In order to kick off the album the best way possible, the band invites us to join them in this dark domain of music with the aggressive High Velocity Impact Spatter, which right after a quick Horror movie-ish intro becomes a Death Metal feast full of excellent riffs, solos and creativity led by bassist Alex Webster and guitarists Pat O’Brien and Rob Barrett. Moreover, the initial roar by Mr. Corpsegrinder and the desperate way he screams the chorus prove once again why he’s and will always be the true voice of Cannibal Corpse. Following that sonic massacre we have Sadistic Embodiment, a song that couldn’t be more Cannibal Corpse than that, with Alex Webster kicking ass one more time and Paul Mazurkiewicz always killing on drums; and Kill or Become, a song about a zombie outbreak with a beautiful message in the lyrics (“Fire up the chainsaw / Hack all their heads off / Fire up the chainsaw / Hack their fucking heads off”), with the instrumental parts reminding me of another Cannibal Corpse track, “As Deep as the Knife Will Go”, intensified by a sick guitar solo by Rob Barrett. Do I need to mention it is more than perfect to be part of any truly disgusting zombie movie soundtrack?

Cannibal CorpseAnd their rampant Death Metal extravaganza goes on with the amazing title-track, A Skeletal Domain, another lesson in bestiality with highlights to its insane double bass and superb riffs. I simply love the chorus and how Corpsegrinder “recites” the lyrics, especially when he says people are turning into some kind of creatures that are “not a zombie not a human”. Can you imagine how grotesque those creatures are? Anyway, Headlong into Carnage is a straightforward song made for breaking your neck due to the intensity which you’ll bang your head, where the instrumental parts sound like old school Thrash Metal in many moments, followed by The Murderer’s Pact, which is more melodic than all previous tracks and where Corpsegrinder’s voice and the guitar riffs end up making a very interesting duo.

Funeral Cremation, with its Black Metal elements and very macabre lyrics, and the “smooth” Ice-Pick Lobotomy, with its complex musicality (especially the bass lines and all the guitar shredding), keep the overall quality of the album really high, while Vector of Cruelty, despite not being as powerful as the other tracks, offers us pure traditional Death Metal with some interesting rhythmic breaks. And what can I say about the fast and furious Bloodstained Cement? The violence in its lyrics is outstanding (“Smash his skull onto the pavement / Make the bastard pay / Don’t stop until it cracks / And spills out his brain”), and I cannot wait for the absurd circle pits this song will generate if played live.

Lastly, there’s still time for more extreme music with Asphyxiate to Resuscitate, with another awesome performance by Mr. Corpsegrinder and some excellent drumming blended really well with some sick guitar lines and solos, and the fast and heavy neck-breaking tune Hollowed Bodies, with its evil guttural vocals and Paul Mazurkiewicz stealing the show again, to finish exterminating whoever is still alive. However, regardless of all that savagery, the guys from Cannibal Corpse are far from being heartless individuals, as A Skeletal Domain is dedicated to the memory of Michael Trengert, who was the managing director of Silverdust Records and former promoter at Nuclear Blast and manager of Metal Blade Records Europe. He passed away on September 23, 2013, leaving many friends all over the world.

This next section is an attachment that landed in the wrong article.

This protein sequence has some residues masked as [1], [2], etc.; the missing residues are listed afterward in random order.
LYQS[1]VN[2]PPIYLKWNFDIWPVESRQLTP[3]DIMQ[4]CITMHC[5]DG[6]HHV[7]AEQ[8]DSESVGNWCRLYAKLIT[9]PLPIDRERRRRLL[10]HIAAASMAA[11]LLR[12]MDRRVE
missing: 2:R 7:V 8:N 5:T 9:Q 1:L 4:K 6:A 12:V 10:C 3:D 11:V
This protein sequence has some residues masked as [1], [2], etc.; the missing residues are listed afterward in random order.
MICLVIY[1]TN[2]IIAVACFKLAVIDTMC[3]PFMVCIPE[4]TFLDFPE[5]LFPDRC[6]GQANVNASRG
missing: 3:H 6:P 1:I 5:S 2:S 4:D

In addition, as I’ve already mentioned a billion times before, there would be no Cannibal corpse without bassist Alex Webster. As a matter of fact, that guy is not just a regular Death Metal bassist like those ones you can barely listen to and who usually don’t make any difference to their bands’ musicality. The architect and mastermind behind the realm of the Corpse is a fuckin’ wild beast responsible for the darkest, sickest, most innovative, most fiendish and most intricate bass lines one can ever imagine in the world of extreme music, elevating the quality of their records so much even some people who loathe traditional Death Metal have to acknowledge how good Cannibal Corpse are. Pay attention to all the bass lines in each and every song from A Skeletal Domain, they’re beyond impressive!

In summary, A Skeletal Domain might not be as magnificent as Vile (1996), Kill (2006) or Torture (2012), which I consider the best Cannibal Corpse albums of all time, but it is indeed an amazing record that will surely keep the Corpse alive after almost 30 years of wildness, expanding their perverse domain of Death Metal and, of course, it’s also an excellent choice to invest your hard-earned money (go for the “A Skeletal Domain Deluxe Bundle”, it’s just plain awesome) if you’re a real fan of traditional Death Metal.

Best moments of the album: High Velocity Impact Spatter, A Skeletal Domain and Bloodstained Cement.

Worst moments of the album: The Murderer’s Pact and Vector of Cruelty.

Released in 2014 Metal Blade Records

Track listing
1. High Velocity Impact Spatter 4:06
2. Sadistic Embodiment 3:17
3. Kill or Become 3:50
4. A Skeletal Domain 3:38
5. Headlong into Carnage 3:01
6. The Murderer’s Pact 5:05
7. Funeral Cremation 3:41
8. Ice-Pick Lobotomy 3:16
9. Vector of Cruelty 3:25
10. Bloodstained Cement 3:41
11. Asphyxiate to Resuscitate 3:47
12. Hollowed Bodies 3:05

Band members
George “Corpsegrinder” Fisher – vocals
Pat O’Brien – guitar
Rob Barrett – guitar
Alex Webster – bass
Paul Mazurkiewicz – drums